our home

January 12, 2012

Doug and I moved no less than nine times in the first ten years of our marriage. The first place was a tiny, second floor apartment near the school where Doug teaches photography. On the first floor, right below us lived The Snorer. This man snored so loud every night that he would wake us from a dead sleep. I would put on my motorcycle boots and jump up and down on the floor so that he would awaken and hopefully stop the horrible noise. After about a month, I left a note on his door begging for mercy, please sir, let us sleep. That night we noticed that he had moved his bedroom to the front of his apartment so that the snores now filled our living room and our bedroom fell silent.

Then there was the pickle bucket place. This place was an unfinished warehouse that rented for two hundred and fifty dollars a month. The cheap rent excited my husband to no end and rendered him completely blind to the fact this place had no bathroom, no kitchen, no anything. At some point during the renovation project, surrounded by dust and tools and scraps of wood, I sat on a pickle bucket and cried. I mean I cried, a serious weeping that sends the body into a series of uncontrollable motions starting with a heaving up from a crouched fetal position, followed by a loud and desperate sucking in of air, concluding with a wailing of something like Why oh why did you do this to me? Why can’t we just live in a normal place? When will this ever be finished?. This drama went on for about forty-five minutes, while Doug continued to hammer in the space that would become the kitchen.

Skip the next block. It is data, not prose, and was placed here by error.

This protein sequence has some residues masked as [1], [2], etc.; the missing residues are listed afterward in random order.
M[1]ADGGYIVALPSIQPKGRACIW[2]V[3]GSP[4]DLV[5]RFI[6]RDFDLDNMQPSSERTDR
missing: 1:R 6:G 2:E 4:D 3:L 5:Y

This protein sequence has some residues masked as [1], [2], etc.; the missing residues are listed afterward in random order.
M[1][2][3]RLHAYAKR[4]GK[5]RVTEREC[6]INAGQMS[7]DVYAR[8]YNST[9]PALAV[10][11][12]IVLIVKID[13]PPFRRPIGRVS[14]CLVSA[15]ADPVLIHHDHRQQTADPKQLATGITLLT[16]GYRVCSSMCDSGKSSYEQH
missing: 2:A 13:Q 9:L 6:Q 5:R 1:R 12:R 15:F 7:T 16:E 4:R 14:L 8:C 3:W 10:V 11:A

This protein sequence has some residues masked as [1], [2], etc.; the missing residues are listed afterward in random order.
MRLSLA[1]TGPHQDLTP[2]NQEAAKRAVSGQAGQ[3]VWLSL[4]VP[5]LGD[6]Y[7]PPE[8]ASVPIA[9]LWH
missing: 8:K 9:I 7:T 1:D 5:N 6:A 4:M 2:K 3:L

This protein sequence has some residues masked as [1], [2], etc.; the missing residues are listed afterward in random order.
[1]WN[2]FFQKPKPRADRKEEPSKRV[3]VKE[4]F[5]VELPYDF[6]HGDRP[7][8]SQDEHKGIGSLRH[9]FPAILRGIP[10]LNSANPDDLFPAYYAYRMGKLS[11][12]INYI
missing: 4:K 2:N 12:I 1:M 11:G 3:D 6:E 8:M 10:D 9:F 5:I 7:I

There were more places too. There was the place with the strange hot tub and shag carpet in the bathroom, the place with the landlady that liked to drop by unannounced and gave longer than comfortable hugs, the third floor place that my mother helped us move into and consequently she will never forgive Doug for his enormous book and record collection. It still comes up at family gatherings how many bags of books she hauled up those stairs. Bless her. There have been a lot of dwellings in our lives, but none of them our home, until this place, my last place.

Our home is a modest two-story, circa 1963. It is the kind of place that Wally and Beaver Cleaver would have live in, clean, functional, and covered with textured wallpaper. I like to think of the girls, upstairs talking with one another about important life issues just the way Wally and The Beav used to do. Of course they would get it all wrong and June and Ward would help them sort it all out over a nice dinner. The thought of Doug and I as Ward and June Cleaver is therapeutic in so many ways; Laughter, especially uncontrolled laughter, is indeed the best medicine. I joke. Our home is simple and modest, but it is filled with love and support for each other. There are no Eddie Haskells here.

Our home sits on just over an acre of land outlined with trees in the heart of a fairly good-sized suburb of Saint Louis. Despite the location, our backyard is private and quiet, except in June and July. Summer evenings are spent on our patio, drinking wine and listening to the loud bullfrog serenade from the pond behind our property. The girls and their friends run through the yard, chasing lightning bugs that morphed into boys in only a few short summers. Friday evenings in September and October, you can hear the high school band and the roar of the crowds at the North High football game from our backyard. The high school is within walking distance. I love football and the girls love hanging out so we attend every home game. Erin will be a junior next year, Mattie and Allie will be a freshman the year after next. I pray that I might be here to see them graduate. Until then, Go North High!